For those in the know: Nasca ~ Palpa. PanAmericana Sud Route 1 Peru. Boring dates: Paracas Peoples' era: 800~100Bce. Nasca peoples' era: 100~750 ACE. My Date: 28th January.
Who knows what the Nasca peoples. intentions were, when they set out their 'lines'. The perfect geometric representations that in real life are best viewed from an aeroplane, or increasingly photographed from a drone 'copter. But for those with a phobia for air flights, boys' toys or spending money, they can best be viewed from Goole Earth or on the backs of buses, on craft stands or bedspreads, on park benches or plaza plantings. They're omnipresent and they've part smothered out another, earlier people's artwork, just a short distance down the road.
This time it's the Paracas peoples' graffiti that's on view. Where the Nascas worked on a level plain, the Paracas chose a hillside, obviously with a view to future viewing. Yet I wonder if their art gallery might be more the blank concrete wall of an inner city underpass. Their anthropomorphic depiction, a youth's insensitive rendition of Fat Bertha's weirdo hairdo. Why not? Times change, pubescent hormones don't.
Traditions don't die. They morph. Hillside graffiti is an ever-present feature to travelling throughout Peru. Most of it will be political or telecoms in nature. Where the ancients moved stones around, modern advertisers resort to whitewash and the GPS. To stone paint, to more accurately position your message, some of which can be measured in acres.
Wall art is thin on the ground in Peru, unlike in Chile, and in particular the old town of Valparaiso. Fortunately, so too is the incomprehensible 'gang slogan' scrawlings. Energy drinks and those same politicos are the favoured subjects for any available flat surface. With one notable exception: the outer walls of schools.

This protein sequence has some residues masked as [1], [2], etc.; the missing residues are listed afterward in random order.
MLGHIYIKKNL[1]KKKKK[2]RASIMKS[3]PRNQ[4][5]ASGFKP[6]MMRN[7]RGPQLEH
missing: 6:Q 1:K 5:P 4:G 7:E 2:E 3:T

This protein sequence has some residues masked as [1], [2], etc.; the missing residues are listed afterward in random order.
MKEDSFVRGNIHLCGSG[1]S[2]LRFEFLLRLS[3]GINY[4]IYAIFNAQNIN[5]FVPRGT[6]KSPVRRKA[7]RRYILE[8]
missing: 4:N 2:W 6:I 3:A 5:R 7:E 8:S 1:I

When you paint a wall, other than for esthetical purposes, your aim must be to influence, to put forward a message. The standard for the political class of '15, would appear to be along the lines of: "I'm new, I'm honest, I'm going to root out corruption", put your mark on my logo, be it a turkey or a llama, a tree or a pot. Make your choice, and hope for a lucky pick. The messages outside the schools are more subliminally disturbing. Wander any street, be it up on the Puna, down on the coast or in the middle of the city, and you soon understand the ethnic demographic of the country. The faces are of PeruenoAndino, as opposed to EuroLatino. Yet the aspirational images, and I'm deliberately ignoring the 1950s Janet and John gender stereotypeing, is for the Iberian Celt. In ways it's not surprising, the artist or at least the commissioning committee are mimicking the infinitely more influential advertising industry.
So if nothing is new and not much changes, is that zoomorphic rendition of a feline, scraped out on a hillside, two and a half centuries ago, an ad for cat chow or kitty litter? That disgruntled face, a man who's had his loan request rejected for lack of a positive credit rating?..."should have come to Banco de Seashell ~ we never say no"